Basically, The Web Page will feature a few short excerpts from our many Seven Days blogs, and it will highlight one or more of our web content features each week. This week I filled up a bunch of space with comments about busking on Church Street, from my blog and from our online poll.
I'm hoping that having this space to fill will push us to do more online-only content. I'm also hoping that drawing attention to our online and interactive features in this way will let more people know that there's something to see online. I doubt that people will actually put down the newspaper and log on to a computer to check out the stuff online, but at least having this space in the print paper will help publicize the fact that there's something going on.
I'll continue to name a post of the week here on my blog, at least for the time being, until I'm ready to roll out my new plan. I have no idea how long that'll take to implement, since it involves harnessing the power of other very busy members of our web team.
I hope all you Vermont bloggers aren't too disappointed that the Weekly Post will no longer appear in print. I really think there's got to be a better way to do what I was trying to do with it.
Friday, May 18, 2007
This week it's from Bill Simmon at Candleblog:
There's more, including updates, which you can read on Bill's blog, or on the letters page of this week's Seven Days.
Neil at What's the Point mentioned in the comments to this post that this is the 43rd time I've chosen a post from Bill's blog for this spot. Actually it's only the 4th time. But that's more than most. I tend to pick posts that are short or easily excerpted, and are about local stuff. Or as close to local as I can get.
Just a head's up, the way we do the weekly post may be changing soon. More details to follow, eventually. Thanks for caring!
Wednesday, May 09, 2007
The Weekly Post
This week it's from the funny pseudo-political blog Wicked Outdoorsy, home of the "Greennecks" (as opposed to rednecks). Blogger Drew Simmons writes about National Bike to Work Day, which is May 18. Drew lists the days preceeding it. An excerpt:
May 2 is Write Bike-To-Work Day On Your Calendar Day
May 3 is Give Another Motorist The Finger Day
May 4 is Wonder Why Kids These Days Are So Fat Day
May 7 is Drive To Work So You Can Go To the Gym After Work Day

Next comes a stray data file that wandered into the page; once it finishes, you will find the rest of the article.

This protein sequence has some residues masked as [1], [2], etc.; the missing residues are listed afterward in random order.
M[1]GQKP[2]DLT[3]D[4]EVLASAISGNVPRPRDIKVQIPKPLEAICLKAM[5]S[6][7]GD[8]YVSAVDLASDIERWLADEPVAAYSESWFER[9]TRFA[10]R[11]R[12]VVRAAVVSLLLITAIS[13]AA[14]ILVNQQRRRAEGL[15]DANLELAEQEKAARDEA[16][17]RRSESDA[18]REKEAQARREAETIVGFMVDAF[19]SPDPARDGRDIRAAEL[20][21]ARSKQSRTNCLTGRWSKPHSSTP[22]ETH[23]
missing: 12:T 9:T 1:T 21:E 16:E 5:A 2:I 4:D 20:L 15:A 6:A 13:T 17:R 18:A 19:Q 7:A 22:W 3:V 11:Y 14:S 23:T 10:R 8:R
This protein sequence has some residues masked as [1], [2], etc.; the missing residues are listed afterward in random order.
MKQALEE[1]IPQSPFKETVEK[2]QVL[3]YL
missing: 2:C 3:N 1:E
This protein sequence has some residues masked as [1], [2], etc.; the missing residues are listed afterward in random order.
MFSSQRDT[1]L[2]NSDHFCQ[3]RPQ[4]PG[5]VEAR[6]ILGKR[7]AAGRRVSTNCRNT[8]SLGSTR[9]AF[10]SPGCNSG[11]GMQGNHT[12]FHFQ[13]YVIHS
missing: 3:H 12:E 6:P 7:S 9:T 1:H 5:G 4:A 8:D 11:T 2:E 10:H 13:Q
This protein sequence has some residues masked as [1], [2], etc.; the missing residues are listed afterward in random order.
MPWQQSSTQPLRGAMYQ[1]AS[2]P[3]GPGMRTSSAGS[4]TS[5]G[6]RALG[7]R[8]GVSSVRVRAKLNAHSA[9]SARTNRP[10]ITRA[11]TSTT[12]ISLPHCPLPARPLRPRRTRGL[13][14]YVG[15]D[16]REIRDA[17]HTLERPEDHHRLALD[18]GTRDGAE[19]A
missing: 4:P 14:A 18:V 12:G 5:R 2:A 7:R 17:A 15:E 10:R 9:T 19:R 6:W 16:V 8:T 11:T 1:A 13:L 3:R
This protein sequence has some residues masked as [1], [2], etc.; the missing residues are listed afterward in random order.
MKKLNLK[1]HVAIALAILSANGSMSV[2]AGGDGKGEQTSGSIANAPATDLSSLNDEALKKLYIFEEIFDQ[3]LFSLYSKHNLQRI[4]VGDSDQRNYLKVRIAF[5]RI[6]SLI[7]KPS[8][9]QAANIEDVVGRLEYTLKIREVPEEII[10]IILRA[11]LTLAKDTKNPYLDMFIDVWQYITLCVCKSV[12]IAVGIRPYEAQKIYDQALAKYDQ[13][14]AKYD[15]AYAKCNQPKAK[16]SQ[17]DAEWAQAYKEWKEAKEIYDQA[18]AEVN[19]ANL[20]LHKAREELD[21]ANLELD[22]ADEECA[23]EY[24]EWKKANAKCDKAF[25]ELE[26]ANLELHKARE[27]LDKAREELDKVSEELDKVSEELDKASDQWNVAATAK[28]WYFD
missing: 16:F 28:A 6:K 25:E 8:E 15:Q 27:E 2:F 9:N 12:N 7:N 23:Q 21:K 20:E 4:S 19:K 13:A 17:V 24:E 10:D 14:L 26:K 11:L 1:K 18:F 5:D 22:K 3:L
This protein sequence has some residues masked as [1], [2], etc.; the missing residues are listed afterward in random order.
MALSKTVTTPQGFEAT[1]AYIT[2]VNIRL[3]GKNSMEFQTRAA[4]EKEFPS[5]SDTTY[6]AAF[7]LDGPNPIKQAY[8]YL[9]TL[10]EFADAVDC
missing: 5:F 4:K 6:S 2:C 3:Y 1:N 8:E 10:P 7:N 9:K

May 8 is Put a "Bike To Work Day" Bumper Sticker On Your Subaru Day
May 9 is Make Fun Of the Guy On the Yellow Bike Day
May 10 is Feel Lonely In Your 9-seat Chevy Tahoe Day
May 11 is Think About How Good It Will Feel To Bike To Work While You're Driving To The Office Day
Read more on Wicked Outdoorsy, or on the letters to the editor page of this week's Seven Days.
On that same theme, cool story in this week's paper about the new Montpelier bike co-op that opens this weekend.
Wednesday, May 02, 2007
The Weekly Post
This one was actually posted on Sunday, April 22. From Jim Blynt at Disquisitions and Revolutions:
Last Monday a deeply isolated and troubled young man committed an act of great violence and tragedy, one that speaks to many problems in our nation and our human society.
In an unrelated article, the New York Times reported on Saturday that 33-year-old Kelly Lawson of Fort Wayne, Indiana, said, in reaction to having a Buddhist temple near her home, "I can't stand them. It is strange to us, so we don't like it." In the same article, Donna Davis, 56, also of Fort Wayne, said, "If they want to live here, why can't they start acting like Americans?"
Thanks, Kelly and Donna! You're sure doing your part! The nation is grateful to you both for your truly brilliant insight!
Please, someone tell me, if I do have to start acting like an American, that I don't have to act like the people in Fort Wayne, Indiana.
Jim's got another interesting post up today, about racist and homophobic UVM students. He writes:
A Frat Boy recently moved into our little apartment house. His presence is jarring. Most tenants, renting modest apartments in a downtrodden part of town, just try to make ends meet. Frat Boy is annoyingly incongruous. He drives a sparkling new SUV, roughly the size of our living room (he never walks, even a few blocks). He wears the requisite Abercrombie and Fitch wardrobe. A woman who is either his maid or his mother pulls up from time to time with bags of groceries or a laundry basket of neatly folded clothes. A giggling bevy of bar sluts skitters through on a fairly regular basis.